Citation: (2004) Different HIV Drugs Cause Different Lipid Profiles. PLoS Med 1(1): e30. https://doi.org/10.1371/journal.pmed.0010030
Published: October 19, 2004
Copyright: © 2004 Public Library of Science. This is an open-access article distributed under the terms of the Creative Commons Attribution License, which permits unrestricted use, distribution, and reproduction in any medium, provided the original work is properly cited.
Nevirapine and efavirenz are the most commonly prescribed of the class of antiretroviral drugs called non-nucleoside reverse transcriptase inhibitors (NNRTIs). Efavirenz has the advantage of once-daily dosing. In a recent study called the 2NN study (Lancet 363: 1253–1263), it appeared to be only marginally superior to nevirapine in terms of clinical success and virological suppression. Van Leth and colleagues have now shown that while nevirapine and efavirenz both raise high-density lipoprotein (HDL) cholesterol (the “good” type of cholesterol), the overall lipid profile is better with nevirapine than with efavirenz.
“These data suggest that nevirapine may be preferable to efavirenz in HIV-infected adults with other cardiovascular risk factors,” says the study's academic editor, Andrew Carr of St. Vincent's Hospital in Darlinghurst, Australia. “However, perceived cardiovascular risk is only one factor that would affect the choice between these two drugs.”
Van Leth and colleagues prospectively analyzed the lipids of patients enrolled in the 2NN study, a randomized, open-label efficacy study that included adults with HIV who had never been on antiretroviral drugs. All patients were given stavudine and lamivudine and were then randomized into three treatment groups: nevirapine, efavirenz, or both.
For the lipid analysis, which was preplanned, the researchers included only the nevirapine and efavirenz groups (417 and 289 patients, respectively). This was because the 2NN study showed that simultaneous use of nevirapine and efavirenz should be avoided—the combination is associated with increased toxicity without increased efficacy. The increase in HDL cholesterol was significantly higher with nevirapine than with efavirenz. There was a decrease in the ratio of total cholesterol to HDL cholesterol with nevirapine and an increase with efavirenz.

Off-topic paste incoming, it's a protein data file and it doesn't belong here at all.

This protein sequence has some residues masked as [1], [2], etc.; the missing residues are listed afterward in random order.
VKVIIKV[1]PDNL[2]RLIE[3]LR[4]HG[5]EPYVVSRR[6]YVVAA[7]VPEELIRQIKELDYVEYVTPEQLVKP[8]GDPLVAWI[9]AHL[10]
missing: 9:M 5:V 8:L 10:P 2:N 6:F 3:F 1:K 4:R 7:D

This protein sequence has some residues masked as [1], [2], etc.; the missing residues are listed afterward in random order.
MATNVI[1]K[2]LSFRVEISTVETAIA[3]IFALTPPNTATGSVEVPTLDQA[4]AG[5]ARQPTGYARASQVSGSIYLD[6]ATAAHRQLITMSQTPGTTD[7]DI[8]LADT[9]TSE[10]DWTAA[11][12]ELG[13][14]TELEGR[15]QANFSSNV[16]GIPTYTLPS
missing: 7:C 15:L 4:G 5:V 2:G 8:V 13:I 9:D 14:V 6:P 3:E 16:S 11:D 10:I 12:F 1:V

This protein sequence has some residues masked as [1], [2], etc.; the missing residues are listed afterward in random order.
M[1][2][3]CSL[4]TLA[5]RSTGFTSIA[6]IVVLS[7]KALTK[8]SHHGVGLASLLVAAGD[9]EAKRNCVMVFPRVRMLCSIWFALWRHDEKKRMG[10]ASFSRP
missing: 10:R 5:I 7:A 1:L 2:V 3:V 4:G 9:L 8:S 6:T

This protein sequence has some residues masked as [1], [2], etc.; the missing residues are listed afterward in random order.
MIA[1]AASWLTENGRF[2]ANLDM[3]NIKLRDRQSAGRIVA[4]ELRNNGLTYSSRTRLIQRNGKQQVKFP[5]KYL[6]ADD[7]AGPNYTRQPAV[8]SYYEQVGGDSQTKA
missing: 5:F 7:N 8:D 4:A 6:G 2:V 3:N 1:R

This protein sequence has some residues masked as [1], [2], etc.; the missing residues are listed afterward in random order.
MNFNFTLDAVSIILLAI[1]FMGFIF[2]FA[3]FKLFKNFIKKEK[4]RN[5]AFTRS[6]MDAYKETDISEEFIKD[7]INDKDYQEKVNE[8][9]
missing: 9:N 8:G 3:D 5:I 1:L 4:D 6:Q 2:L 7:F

The study does not prove, however, that the rise in HDL cholesterol seen with NNRTIs (especially nevirapine) actually leads to a reduction in coronary heart disease. “There are no vascular functional data,” says Carr, “or clinical vascular endpoint data that confirm that the statistically significant lipid differences observed are clinically significant.”
The study was funded by Boehringer Ingelheim, the manufacturer of nevirapine. The authors clearly state that the company had “a nonbinding input on issues of study design and analyses” but it had “no influence on reporting of the data or the decision to publish.”
Despite its limitations, van Leth and colleagues' study “moves clinicians and patients away from ‘one-size-fits-all’ antiretroviral therapy,” says Carr. “It takes us further along the path of choice of antiretroviral therapy being individualized according to other patient comorbidities and risk factors, as well as therapy simplicity and side effects.”